|Chapter Title||LYNDHURST AND ACHATES-APPOINTED FUNERAL OF JOHN BROWN'S-HEBE AND FAITHFUL- MORE THRILLING SCENES, 'c|
|Newspaper Title||Clarence and Richmond Examiner and New England Advertiser (Grafton, NSW : 1859 - 1889)|
|Trove Title||John Brown and His Dog Faithful|
LYNDHURST AND AOHATKS-APPOINTED FUNERAL
OP JOHN BUOWN'S-HBBB AND FAITHFUL MOUE THRILLING SOENKS, ito., Seo., ALO.
Lyndhurst Bat himself down when he entered the room, unasked by Achates.
" This is a sad, uuoxpeotod affair, Mr Aohatos, our dear friend's death. I was perfectly dumb-founded when I received Miss B--'s black-edged note shocked beyond expression, I assure you. I need not say, you have my deepest sympathy. How does Hebe take it?"
Achates raised his head, and looking the man of law straight in the face, replied,
" Hebo has a true heart. She has lost her imly living friend."
The barrister winced, as much as his craven, cowardly heart would allow.
" Can I assist you in any way ? But I suppose you have made every arrangement about the funeral, seeing our friond has been dead over two days 1 , But, speak the word, nnd I will do what I can J
"AU is arranged, thank you," was Achates' simple reply.
" By tho by Miss B-tells me my nelce ls here ; had I not better take her back with me till the funeral ls over, poor ohlld ?"
Aohatos again looked full into the barrister's eye«, and said with a smile that there was no mistaking,
" You had better question ber on tho subject of
going book with you. I should not Uko the answer | yon will ' get ; but then, you know, lawyers are tough."
Theso thoughts woro passing through the mind of Lyndhurst, while Aohatos was speaking : " Of course, John Brown hos left money to the girl ; I wonder how muoh ? He was not badly off. Well, all will be known uftor tho funeral. I must be present at tho reading of the will. I am the girl's only relation .nd guardian, and she is still under ago, BO tho law gives mo full power. Yes, and I will use it. No, under these circumstances the narcotic at prosent won't do. No use of mo trying to get round her just now; so must abide my time."
"When did I understand you, Mr, Aohates, to soy
the funeral is to be ?"
" At three o'clock to-morrow afternoon sharp." '. Thanks, I will be in timo."
" With that the mon of law rose, saying,-" I must go back, tho'so late.
He muttered to himself, " Yes, better not sleep here ¡ keep for the present out of Hebe's way."
The noioe heard him go, and at once entered John Brown's room.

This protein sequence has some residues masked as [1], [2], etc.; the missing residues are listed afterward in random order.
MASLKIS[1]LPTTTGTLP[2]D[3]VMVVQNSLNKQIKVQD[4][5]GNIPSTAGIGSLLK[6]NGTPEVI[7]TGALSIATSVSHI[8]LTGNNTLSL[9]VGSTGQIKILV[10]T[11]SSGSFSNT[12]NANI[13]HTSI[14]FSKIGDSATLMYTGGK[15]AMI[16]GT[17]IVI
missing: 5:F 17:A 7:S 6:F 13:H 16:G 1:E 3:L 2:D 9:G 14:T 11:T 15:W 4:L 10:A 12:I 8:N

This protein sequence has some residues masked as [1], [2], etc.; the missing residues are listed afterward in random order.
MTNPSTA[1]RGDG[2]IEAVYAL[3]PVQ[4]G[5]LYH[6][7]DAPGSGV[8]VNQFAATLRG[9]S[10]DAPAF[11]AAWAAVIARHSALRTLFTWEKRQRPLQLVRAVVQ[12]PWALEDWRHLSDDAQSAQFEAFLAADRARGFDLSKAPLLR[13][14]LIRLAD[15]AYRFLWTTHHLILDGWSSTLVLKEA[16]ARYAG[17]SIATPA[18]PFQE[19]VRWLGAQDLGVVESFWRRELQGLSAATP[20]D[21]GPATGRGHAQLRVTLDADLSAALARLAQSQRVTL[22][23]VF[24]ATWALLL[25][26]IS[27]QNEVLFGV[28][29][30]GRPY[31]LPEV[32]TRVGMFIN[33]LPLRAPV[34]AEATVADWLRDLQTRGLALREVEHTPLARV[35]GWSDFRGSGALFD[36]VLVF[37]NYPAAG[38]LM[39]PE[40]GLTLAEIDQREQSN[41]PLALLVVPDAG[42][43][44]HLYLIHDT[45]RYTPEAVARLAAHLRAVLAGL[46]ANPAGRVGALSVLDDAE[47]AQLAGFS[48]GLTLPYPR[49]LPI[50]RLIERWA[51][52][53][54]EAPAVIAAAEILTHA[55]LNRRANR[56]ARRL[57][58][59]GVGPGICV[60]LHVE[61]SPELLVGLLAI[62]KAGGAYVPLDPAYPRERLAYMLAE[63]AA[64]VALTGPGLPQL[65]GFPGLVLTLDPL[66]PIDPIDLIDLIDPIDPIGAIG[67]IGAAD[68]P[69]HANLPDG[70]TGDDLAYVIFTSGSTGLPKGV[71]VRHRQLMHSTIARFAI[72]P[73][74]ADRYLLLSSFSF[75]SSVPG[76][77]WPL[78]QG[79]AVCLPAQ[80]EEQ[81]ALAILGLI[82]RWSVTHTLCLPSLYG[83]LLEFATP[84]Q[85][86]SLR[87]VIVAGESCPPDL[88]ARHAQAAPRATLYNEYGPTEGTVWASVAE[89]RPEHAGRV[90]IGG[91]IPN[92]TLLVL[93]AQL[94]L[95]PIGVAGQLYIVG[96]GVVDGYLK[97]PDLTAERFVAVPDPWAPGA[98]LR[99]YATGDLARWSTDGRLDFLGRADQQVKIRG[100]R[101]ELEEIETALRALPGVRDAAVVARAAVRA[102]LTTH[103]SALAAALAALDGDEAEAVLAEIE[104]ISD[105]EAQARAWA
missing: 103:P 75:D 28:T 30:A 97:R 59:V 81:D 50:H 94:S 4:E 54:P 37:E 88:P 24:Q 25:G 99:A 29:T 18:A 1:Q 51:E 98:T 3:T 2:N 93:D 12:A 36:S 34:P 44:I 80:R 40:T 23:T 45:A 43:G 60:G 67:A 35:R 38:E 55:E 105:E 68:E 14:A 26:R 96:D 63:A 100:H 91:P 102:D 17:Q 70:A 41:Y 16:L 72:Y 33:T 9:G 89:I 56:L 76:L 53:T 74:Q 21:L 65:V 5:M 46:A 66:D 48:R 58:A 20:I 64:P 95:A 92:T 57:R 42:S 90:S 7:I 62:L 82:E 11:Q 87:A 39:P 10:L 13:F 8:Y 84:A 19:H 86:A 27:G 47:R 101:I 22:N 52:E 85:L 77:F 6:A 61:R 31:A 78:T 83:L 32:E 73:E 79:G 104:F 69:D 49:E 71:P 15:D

Achates rose to moot her, and asked her had she rested. He montloned not of her unalo's visit, for he knew it would be distasteful to her., . ., ,.
" Surely you aro now satisfied, Hobo, and so will not sit up to-night. I will remain hero if you will it, but I must tell you it is quito imcleti." -
Hebe gave him a look that he never forgot, and replied,- ? ? .,.,'",...,?>.<.?.???>¡
"Are you Eidin Achaten that Mr. Brown uso to toll me of-his bosom friend ? Go, sir ; yon say nieles». " Oh 1 Mr Achates, go." With. a look of withoring scorn, " Go, slr." 1 '
Poor Aohatos was walking out of the room, crushed, heart-broken,. which qaiok-sighted Hebe saw in his foco. Sha was touched, so in a gentle, mellow voice, rioh in sympathy, called him book. Putting out her hand BOO said,
"Pardon mo, pardon me, dear Mr Achates, I knew not what I was saying ; I have wounded you, tho' Ido hope not beyond forgiveness." : . ' ! ''?
" Say no mora, dear girl ; I was deeply hurt, for you know my love for our friend." >?.!;>;;: '.
" Mr Achates, I want to ask you a question, und thon tell you something. Do you know a person named, or calling himself, Entre noue T! < - .<
Achates looked in amazement, without tho usual faelal movement, saying-"Why ask me of Entre
non*, liebe I"
The look was not lost on the orphan, " He called to see mo to-night.
Then she went on to tell Achates all she knew.
" Did he in no way hint why ho had mado a vow to aid you at any cost?"
"No. I would have questioned him-further, but he was gone. Ho was so earnest, I could see every word: he spoke was true. Know you him? I'see you do."
" Yes, Hobe."
" Is he a real friend ?"
Aohates was afraid of tho ground Hobe was com- mencing on. Her cateohistical questions made him uneasy, so he felt he must be cautious.
" I am quite oonvinoed by what I know, and his Interview with you this evening, that he is ready to defend you against any wrong your unolo might do you. Is that not enough ?"
" How does he know my uncle would injure mo ?"
"Be content, dear Hobe,' with what I have told you."
" Who is he, Mr Achates ?"
Aohates soliloquised : " Bother this, there will bo a fine kettle of flan direotly. I mint mind my P.'s and Q.'s, or tho fat will all bo in the fire. I would not like you to bo a lawyer, Hebe, and you questioning me to my detriment. Hero goes."
" Well, Hebe, it is a long story only known to Mr Brown and myself, and you know by what rou tell me, dear, John Brown did not reply-to your ques- tions when you would-yea, did-question him on tho subject. At prosent I must act the same, and depend upon it I oat in kindness ¡ I will now go and write a lotter."
" To Entre nom, Mr. Aohates ?"
" No, no, it is to-to-to a person on business," and off went Aohates, glad to stop tho queries.
" A letter on bntlnen," said the orphan to herself, when alono with tho dead.
TO DE CONTINUED.